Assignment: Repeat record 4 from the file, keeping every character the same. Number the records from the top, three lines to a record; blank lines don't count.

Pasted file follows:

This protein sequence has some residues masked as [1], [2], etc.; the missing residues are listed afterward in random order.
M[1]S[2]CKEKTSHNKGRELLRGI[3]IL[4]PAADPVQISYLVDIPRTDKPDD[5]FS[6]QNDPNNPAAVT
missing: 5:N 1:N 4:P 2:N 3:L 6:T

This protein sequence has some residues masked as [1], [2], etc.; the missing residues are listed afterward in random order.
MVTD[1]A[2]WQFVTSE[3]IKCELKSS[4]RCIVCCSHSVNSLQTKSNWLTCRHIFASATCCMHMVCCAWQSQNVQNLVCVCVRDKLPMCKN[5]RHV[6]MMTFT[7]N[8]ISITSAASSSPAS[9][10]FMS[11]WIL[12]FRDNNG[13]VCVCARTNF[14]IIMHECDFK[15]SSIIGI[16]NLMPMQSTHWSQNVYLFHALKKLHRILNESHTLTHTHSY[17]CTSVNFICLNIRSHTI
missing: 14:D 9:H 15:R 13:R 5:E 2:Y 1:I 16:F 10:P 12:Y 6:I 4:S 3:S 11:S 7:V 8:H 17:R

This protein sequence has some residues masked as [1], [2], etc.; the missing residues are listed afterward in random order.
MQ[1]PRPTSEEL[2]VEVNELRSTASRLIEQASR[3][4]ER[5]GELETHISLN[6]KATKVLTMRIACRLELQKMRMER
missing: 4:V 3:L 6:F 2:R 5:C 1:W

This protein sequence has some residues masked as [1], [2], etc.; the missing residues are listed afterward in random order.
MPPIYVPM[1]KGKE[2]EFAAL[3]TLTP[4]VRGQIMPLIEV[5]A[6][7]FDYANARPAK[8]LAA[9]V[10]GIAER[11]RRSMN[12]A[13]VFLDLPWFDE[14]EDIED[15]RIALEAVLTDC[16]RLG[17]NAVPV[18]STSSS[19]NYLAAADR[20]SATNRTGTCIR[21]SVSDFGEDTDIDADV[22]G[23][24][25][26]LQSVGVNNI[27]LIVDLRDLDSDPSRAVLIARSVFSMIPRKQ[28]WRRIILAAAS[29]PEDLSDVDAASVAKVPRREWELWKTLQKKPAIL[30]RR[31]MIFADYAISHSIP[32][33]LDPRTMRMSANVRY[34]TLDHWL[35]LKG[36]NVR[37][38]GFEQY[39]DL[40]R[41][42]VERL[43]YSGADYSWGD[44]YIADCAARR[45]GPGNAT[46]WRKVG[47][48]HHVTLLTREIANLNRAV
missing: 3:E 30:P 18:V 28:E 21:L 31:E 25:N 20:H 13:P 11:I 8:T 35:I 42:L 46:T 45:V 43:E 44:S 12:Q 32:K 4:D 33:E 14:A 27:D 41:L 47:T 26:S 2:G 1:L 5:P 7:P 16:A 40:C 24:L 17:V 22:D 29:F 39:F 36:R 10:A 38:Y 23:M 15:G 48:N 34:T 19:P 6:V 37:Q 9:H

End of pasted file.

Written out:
This protein sequence has some residues masked as [1], [2], etc.; the missing residues are listed afterward in random order.
MPPIYVPM[1]KGKE[2]EFAAL[3]TLTP[4]VRGQIMPLIEV[5]A[6][7]FDYANARPAK[8]LAA[9]V[10]GIAER[11]RRSMN[12]A[13]VFLDLPWFDE[14]EDIED[15]RIALEAVLTDC[16]RLG[17]NAVPV[18]STSSS[19]NYLAAADR[20]SATNRTGTCIR[21]SVSDFGEDTDIDADV[22]G[23][24][25][26]LQSVGVNNI[27]LIVDLRDLDSDPSRAVLIARSVFSMIPRKQ[28]WRRIILAAAS[29]PEDLSDVDAASVAKVPRREWELWKTLQKKPAIL[30]RR[31]MIFADYAISHSIP[32][33]LDPRTMRMSANVRY[34]TLDHWL[35]LKG[36]NVR[37][38]GFEQY[39]DL[40]R[41][42]VERL[43]YSGADYSWGD[44]YIADCAARR[45]GPGNAT[46]WRKVG[47][48]HHVTLLTREIANLNRAV
missing: 3:E 30:P 18:V 28:E 21:L 31:E 25:N 20:H 13:P 11:I 8:T 35:I 42:L 46:T 45:V 43:E 44:S 12:Q 32:K 4:D 33:E 14:A 27:D 41:L 47:T 26:S 2:G 1:L 5:P 7:P 16:A 40:C 24:L 17:V 22:D 29:F 39:F 36:R 10:A 38:Y 23:M 15:G 48:N 34:T 19:P 6:V 37:Q 9:H